With all the rain we've had over the past 2 weeks, I had my doubts about how this race was going to go off. I kept flashing back to photos from the Tour de Bayou where the runners were bounding through calf-deep water without missing a stride. Fortunately, or unfortunately, depending on whether or not you're a "real" trail runner, the two days before the race helped to dry out the course with the exception of a just couple of muddy bogs.
One of my goals for 2007 was to PR at ALL previous race distances. Since the number 6.3K trail runs doesn't seem to be growing, I knew this may be my once chance to stay on target with this goal. The last and only time I ran the Buffalo Wallow was Spring of 2005 and my time was 52:04. This was the last event I ran before the pain in my ankle became too unbearable to run on and I had to have surgery later that year.
Strategy for the race was to hold a slightly easier than 5K effort, walking up the hills to save my energy, going perpendicular on the down side, and to pushing it on the second half of each of the 3 loops. The hills were mostly on the first part of the course and were short and quite steep. My plan for the few muddy parts of the course was to throw caution (and cleanliness) to the wind and just go straight through it like it wasn't even there.
It's kind of disconcerting when you're in a race and already breathing hard after just 5 minutes. The hills were tough from even the get go but the flat parts on the second half of the loop provided much needed recovery. I told Erin after the race that the course was tough but I really felt at home running on the flat portion up along Allen Parkway. I'm still learning, too, how to pace myself for various distances and venues. I'd like to get to where I don't leave anything out there on the course. I don't want to burn out too early but waiting until the last .5 mile to pour it on isn't the way to do it either. I think I ran this race well, right on that edge between burning out too early and being too conservative.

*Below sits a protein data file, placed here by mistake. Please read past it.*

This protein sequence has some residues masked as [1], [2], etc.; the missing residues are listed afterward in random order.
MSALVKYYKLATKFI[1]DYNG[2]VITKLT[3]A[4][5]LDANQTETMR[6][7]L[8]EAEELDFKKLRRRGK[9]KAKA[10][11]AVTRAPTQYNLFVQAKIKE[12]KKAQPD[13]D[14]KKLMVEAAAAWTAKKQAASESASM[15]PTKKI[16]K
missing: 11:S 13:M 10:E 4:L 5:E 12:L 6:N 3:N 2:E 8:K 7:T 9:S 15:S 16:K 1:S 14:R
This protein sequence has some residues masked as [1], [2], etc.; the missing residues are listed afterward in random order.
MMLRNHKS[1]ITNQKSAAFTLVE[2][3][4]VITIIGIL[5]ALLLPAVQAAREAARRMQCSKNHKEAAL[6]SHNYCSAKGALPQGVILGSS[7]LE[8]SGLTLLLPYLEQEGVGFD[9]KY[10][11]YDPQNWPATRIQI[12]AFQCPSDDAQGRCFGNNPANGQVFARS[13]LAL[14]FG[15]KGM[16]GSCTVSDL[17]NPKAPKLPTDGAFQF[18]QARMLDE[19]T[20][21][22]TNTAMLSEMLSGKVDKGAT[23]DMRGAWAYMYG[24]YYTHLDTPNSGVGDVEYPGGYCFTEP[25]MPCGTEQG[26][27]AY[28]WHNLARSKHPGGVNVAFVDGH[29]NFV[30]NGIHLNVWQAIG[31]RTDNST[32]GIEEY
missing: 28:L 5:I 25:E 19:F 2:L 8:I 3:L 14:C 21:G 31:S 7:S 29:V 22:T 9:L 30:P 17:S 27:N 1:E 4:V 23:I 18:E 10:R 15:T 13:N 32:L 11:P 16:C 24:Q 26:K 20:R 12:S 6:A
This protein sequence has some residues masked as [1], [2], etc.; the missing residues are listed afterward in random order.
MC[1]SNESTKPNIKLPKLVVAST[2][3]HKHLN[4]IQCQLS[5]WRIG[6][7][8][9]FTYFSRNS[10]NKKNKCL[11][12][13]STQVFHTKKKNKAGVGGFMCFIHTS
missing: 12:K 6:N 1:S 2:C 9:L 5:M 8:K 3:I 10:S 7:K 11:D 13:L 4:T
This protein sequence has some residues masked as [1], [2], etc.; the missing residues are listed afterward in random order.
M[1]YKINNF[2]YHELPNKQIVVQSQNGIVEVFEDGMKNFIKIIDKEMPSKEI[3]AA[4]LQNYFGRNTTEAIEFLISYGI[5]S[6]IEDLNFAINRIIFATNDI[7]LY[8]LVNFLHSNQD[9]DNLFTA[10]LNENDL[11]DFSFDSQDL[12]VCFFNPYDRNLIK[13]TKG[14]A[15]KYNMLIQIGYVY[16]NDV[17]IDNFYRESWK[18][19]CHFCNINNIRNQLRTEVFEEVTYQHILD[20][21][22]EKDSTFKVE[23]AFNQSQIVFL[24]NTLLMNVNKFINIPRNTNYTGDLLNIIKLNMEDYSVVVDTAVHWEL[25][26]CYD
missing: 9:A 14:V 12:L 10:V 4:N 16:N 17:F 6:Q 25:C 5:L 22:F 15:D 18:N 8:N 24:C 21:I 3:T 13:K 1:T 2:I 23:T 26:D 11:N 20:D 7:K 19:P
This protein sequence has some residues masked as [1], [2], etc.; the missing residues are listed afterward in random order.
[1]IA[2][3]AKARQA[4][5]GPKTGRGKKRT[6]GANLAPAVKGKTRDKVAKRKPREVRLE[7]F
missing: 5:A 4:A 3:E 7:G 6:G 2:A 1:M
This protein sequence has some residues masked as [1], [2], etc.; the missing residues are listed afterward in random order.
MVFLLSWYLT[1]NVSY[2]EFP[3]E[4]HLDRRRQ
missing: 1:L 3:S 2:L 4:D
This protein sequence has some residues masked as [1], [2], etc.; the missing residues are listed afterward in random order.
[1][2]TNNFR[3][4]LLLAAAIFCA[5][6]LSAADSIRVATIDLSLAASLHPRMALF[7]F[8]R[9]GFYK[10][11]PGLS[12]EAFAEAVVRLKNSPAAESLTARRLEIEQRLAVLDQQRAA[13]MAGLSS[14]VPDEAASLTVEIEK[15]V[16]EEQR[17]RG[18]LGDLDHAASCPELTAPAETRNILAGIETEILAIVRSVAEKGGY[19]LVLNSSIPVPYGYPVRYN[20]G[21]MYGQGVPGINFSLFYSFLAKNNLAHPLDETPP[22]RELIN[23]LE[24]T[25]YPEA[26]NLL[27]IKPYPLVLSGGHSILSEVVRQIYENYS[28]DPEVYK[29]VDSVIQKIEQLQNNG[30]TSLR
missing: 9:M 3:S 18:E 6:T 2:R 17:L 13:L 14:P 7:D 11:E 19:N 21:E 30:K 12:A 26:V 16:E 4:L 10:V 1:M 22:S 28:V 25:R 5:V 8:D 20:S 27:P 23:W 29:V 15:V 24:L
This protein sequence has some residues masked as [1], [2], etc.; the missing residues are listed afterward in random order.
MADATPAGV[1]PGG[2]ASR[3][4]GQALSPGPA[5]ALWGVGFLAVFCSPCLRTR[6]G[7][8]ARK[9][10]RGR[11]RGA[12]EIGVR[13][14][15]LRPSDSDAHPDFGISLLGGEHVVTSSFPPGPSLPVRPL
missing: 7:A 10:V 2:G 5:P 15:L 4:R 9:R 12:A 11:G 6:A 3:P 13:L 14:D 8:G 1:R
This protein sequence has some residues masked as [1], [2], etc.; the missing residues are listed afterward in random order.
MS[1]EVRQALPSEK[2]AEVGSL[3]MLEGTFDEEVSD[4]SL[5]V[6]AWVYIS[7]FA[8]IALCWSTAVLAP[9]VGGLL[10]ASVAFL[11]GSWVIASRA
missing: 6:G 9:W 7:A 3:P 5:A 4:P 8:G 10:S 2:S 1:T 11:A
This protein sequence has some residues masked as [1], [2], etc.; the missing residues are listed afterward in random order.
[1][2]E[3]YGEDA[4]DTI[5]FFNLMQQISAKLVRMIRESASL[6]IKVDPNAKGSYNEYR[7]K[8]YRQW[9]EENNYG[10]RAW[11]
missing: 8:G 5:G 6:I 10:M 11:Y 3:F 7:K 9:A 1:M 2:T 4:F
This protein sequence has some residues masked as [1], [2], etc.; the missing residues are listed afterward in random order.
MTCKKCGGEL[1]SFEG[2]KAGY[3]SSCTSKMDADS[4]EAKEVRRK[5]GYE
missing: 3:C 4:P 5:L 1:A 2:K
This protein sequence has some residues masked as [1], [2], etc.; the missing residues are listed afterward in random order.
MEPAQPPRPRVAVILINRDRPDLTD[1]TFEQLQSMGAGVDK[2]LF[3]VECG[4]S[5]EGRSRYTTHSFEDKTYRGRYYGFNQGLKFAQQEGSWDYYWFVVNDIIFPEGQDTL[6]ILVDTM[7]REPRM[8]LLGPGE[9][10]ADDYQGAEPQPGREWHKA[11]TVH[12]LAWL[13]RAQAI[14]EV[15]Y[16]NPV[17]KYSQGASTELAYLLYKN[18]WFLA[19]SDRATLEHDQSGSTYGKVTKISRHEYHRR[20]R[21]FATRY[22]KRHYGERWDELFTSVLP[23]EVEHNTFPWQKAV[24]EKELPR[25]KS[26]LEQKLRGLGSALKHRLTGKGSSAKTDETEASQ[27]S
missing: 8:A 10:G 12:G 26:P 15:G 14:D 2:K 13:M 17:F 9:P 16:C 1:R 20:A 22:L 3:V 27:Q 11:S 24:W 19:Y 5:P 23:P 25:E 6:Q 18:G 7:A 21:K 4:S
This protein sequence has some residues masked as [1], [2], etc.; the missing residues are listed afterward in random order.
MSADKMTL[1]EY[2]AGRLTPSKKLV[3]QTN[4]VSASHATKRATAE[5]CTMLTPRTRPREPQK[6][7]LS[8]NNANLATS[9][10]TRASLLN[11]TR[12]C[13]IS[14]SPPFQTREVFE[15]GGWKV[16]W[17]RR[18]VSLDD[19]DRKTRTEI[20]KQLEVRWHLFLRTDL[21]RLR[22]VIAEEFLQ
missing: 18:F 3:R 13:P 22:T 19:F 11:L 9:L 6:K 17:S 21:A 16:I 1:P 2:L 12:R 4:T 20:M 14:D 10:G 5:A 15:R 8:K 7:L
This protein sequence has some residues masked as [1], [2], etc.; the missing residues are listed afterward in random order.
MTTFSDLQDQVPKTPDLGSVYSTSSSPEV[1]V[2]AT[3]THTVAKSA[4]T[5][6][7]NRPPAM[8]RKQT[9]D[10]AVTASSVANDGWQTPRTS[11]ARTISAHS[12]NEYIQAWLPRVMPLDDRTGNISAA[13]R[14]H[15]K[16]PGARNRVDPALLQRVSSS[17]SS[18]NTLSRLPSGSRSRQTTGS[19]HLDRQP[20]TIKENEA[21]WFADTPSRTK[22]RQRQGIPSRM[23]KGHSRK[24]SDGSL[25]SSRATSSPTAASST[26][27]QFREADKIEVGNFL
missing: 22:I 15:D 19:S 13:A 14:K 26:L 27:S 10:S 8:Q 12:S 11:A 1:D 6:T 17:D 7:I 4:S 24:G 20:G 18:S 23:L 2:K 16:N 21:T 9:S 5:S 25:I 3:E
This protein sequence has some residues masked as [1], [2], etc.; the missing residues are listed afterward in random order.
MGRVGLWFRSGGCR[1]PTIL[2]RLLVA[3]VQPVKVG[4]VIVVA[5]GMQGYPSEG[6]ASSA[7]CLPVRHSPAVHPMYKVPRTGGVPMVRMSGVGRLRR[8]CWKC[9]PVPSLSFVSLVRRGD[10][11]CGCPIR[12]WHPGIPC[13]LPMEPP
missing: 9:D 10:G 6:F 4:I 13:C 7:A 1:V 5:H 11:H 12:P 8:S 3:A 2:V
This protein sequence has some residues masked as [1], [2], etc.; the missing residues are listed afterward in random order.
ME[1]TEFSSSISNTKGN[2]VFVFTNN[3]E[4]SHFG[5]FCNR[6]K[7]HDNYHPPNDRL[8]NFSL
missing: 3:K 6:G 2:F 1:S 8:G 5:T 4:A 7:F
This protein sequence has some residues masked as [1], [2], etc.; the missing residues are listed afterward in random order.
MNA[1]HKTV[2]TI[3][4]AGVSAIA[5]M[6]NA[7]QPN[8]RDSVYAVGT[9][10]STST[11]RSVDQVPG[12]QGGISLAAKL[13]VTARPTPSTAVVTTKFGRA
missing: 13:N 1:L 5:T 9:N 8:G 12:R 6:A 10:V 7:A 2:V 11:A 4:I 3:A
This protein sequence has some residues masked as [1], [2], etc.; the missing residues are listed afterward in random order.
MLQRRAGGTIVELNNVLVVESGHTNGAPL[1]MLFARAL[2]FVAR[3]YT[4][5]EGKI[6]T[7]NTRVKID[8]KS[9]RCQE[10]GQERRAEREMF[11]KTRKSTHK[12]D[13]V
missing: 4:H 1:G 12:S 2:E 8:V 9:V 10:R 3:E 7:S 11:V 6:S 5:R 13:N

Oh, my time. Well, I ended up with a finishing time of 48:57, a 3:07 PR. I'll take it. Take it? I'm thrilled. Mission WAY accomplished!!!
Congratualtions to the Houston Harriers for putting on a very fun event. The chip timing was new this year, even without an increase in cost. This is the best $10 race I've ever done. Of course, the Striders were out in force, despite this not being one of the Strider "biggies." The weather made for much frivolity and trash talking after the race. Overall, an awesome day in the mud.